Saturday, June 13, 2009

Language Advocacy

This article is nearly ten years old, but it still is relevant today. In a recent discussion, I mentioned to a beginning programmer that C wasn't the best language to learn the thought process behind programming. I justified this assertion by saying that the static typing, lack of direct object orientation, and need to manage your own memory all distract from the process of turning the algorithms in your head into code. As an alternative with a less steep learning curve, I suggested Python.

At this point, another programmer, who codes in C for a living, interjected. "C was my first language and I'm a better programmer for it. There's nothing wrong with learning C first."

I started to argue my point, to clarify that there are benefits to learning C first too but that for the particular purpose of learning the process, I felt Python was better. But as I started to make my point I realized that the whole argument was silly.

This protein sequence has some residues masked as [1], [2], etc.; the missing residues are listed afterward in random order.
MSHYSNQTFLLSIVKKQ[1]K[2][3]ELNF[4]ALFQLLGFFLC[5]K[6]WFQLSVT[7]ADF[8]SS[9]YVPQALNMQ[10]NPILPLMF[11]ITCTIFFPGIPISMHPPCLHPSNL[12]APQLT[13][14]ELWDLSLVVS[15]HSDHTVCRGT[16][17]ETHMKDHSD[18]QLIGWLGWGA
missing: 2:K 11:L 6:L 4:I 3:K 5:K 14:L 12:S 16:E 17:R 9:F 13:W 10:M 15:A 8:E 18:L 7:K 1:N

C was my first language too, but I didn't have a problem criticizing it. Why should he? Neither one of us designed the language and neither of us wrote the compilers. Aspersions on C aren't aspersions on us. If anything, we can only gain from pointing out the problems in C; if enough people notice, the problems might get fixed in the next version of the standard.

Now, I'll be the first to admit that I do have a bias in favor of Python. It is by far my favorite language and nearly all my personal projects are written in it. I probably know Python better than any language.

But I can recognize that there are legitimate issues with Python. In fact, that will probably be the topic of my next post. And I certainly realize that there are many cases where C is a better choice. It might even be a better choice as a first language, depending on what the beginner wants to get out of his or her learning. I certainly understand types, memory management, and how the computer works better because of my learning in C.

So let's all lighten up a bit, okay? If you can't criticize your own language, you aren't looking at it critically. No language is perfect. Not even yours.

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